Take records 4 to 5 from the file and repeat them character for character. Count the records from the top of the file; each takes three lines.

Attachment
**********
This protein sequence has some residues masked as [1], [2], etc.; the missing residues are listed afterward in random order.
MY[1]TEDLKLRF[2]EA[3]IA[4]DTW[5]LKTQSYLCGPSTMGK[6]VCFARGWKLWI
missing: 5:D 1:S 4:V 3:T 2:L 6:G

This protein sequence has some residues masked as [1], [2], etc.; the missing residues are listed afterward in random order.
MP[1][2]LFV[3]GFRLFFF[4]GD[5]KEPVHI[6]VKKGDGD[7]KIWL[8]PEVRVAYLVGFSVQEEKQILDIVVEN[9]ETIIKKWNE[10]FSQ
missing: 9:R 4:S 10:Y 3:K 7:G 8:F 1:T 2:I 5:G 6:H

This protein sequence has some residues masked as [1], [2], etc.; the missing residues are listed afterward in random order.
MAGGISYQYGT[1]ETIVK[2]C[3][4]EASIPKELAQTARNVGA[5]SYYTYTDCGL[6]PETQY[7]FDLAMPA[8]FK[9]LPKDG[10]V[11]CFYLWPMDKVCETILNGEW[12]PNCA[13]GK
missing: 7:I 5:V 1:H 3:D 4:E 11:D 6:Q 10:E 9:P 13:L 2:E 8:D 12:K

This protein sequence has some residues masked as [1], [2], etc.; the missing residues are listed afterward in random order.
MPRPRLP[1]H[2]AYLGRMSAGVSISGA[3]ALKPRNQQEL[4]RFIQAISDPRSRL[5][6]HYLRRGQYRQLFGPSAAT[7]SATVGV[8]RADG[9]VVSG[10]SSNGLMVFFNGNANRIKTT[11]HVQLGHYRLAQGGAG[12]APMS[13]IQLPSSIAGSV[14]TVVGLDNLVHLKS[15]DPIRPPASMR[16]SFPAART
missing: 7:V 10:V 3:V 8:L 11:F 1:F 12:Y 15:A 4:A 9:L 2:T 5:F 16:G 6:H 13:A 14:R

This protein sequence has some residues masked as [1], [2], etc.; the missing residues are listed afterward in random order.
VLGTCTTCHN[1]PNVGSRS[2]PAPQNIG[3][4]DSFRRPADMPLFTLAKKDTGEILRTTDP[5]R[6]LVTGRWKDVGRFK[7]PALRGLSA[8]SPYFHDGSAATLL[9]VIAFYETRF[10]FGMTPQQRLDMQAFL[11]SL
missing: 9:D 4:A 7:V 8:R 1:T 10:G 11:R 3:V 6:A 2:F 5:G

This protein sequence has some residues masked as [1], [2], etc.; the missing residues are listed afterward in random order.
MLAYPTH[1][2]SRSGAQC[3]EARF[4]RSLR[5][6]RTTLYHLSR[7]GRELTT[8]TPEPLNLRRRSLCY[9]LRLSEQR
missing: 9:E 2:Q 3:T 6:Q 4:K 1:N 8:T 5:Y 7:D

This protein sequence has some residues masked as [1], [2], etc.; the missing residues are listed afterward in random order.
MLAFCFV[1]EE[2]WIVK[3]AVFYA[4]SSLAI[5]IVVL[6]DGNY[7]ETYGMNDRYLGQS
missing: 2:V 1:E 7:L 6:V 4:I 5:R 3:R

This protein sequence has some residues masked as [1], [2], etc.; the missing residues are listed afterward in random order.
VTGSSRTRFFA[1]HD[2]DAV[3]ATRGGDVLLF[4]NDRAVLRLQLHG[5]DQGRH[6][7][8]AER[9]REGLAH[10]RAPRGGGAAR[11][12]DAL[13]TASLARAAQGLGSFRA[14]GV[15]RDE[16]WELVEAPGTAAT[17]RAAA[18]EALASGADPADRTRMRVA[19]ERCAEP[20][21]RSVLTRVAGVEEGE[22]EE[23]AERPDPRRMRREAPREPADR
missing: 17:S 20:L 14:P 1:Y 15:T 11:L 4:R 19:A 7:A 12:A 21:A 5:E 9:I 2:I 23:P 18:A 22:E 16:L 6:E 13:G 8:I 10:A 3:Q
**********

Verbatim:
This protein sequence has some residues masked as [1], [2], etc.; the missing residues are listed afterward in random order.
MPRPRLP[1]H[2]AYLGRMSAGVSISGA[3]ALKPRNQQEL[4]RFIQAISDPRSRL[5][6]HYLRRGQYRQLFGPSAAT[7]SATVGV[8]RADG[9]VVSG[10]SSNGLMVFFNGNANRIKTT[11]HVQLGHYRLAQGGAG[12]APMS[13]IQLPSSIAGSV[14]TVVGLDNLVHLKS[15]DPIRPPASMR[16]SFPAART
missing: 7:V 10:V 3:V 8:L 11:F 1:F 12:Y 15:A 4:A 9:L 2:T 5:F 16:G 6:H 13:A 14:R

This protein sequence has some residues masked as [1], [2], etc.; the missing residues are listed afterward in random order.
VLGTCTTCHN[1]PNVGSRS[2]PAPQNIG[3][4]DSFRRPADMPLFTLAKKDTGEILRTTDP[5]R[6]LVTGRWKDVGRFK[7]PALRGLSA[8]SPYFHDGSAATLL[9]VIAFYETRF[10]FGMTPQQRLDMQAFL[11]SL
missing: 9:D 4:A 7:V 8:R 1:T 10:G 11:R 3:V 6:A 2:F 5:G